Saturday, 10 July 2010

Explorers and Storytellers

Seeing the discussion over at Brainy Gamer and the discussion of Deux Ex's 10th anniversary on RPS and Kieron Gillens Review of Replay, it seems there is a genuine desire within the gaming community to more fully explore the history of the medium.

In a Art form as young as games there is still a bias towards chronicling the advances that are made in the techniques. Part of this I'm sure comes from the way that genre in games is defined more by mechanics than content, when people talk about Halo they don't describe it as Science Fiction they describe it as a First Person Shooter.

One of the clearest descriptions of the way any art advances I've come across was in Scott McCloud's Understanding Comics.
McCloud postulates that all art can be divided into 6 steps:

  1. Idea/Purpose:
  2. Form
  3. Idiom
  4. Structure
  5. Craft
  6. Surface

and that most creatives focus on one of the first two steps Idea/Purpose or Form. He calls these two types Explorers, and Storytellers. Explorer focus on exploring what the form is capable of, and Storytellers focus on using the medium to effectively express their message.

Commercially it is often the Storytellers who have the most success, you only have to look at how someone like Hideo Kojima has built up a following for the Metal Gear series to realize that the lure of the cult of the auteur is as strong within games as any other media.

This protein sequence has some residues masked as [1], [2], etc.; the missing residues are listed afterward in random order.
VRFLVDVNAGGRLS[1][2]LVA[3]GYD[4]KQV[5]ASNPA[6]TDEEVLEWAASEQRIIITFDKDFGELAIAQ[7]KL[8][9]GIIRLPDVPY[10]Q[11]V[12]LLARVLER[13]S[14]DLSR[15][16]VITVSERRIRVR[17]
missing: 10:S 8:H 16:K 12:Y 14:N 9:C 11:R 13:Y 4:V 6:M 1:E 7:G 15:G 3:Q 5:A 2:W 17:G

The Explorers are mostly less well know outside the games community, but within it they are often held in a even higher regard than the storytellers. Deus Ex is often quoted as the greatest pc game of all time but commercially it was only a modest success with around 500k copies sold. Yet as the 10th anniversary of its release arrived figures from all over the game industry are singing it's praises and extolling the way it shaped their minds.

Naturally there seems to be some antagonism of the devotee's of both approaches, perhaps because the games community wants to 'prove' themselves in a wider cultural context. Perhaps now with even Ebert giving a grudging admission that games can be art people will become more comfortable with both approaches being important.

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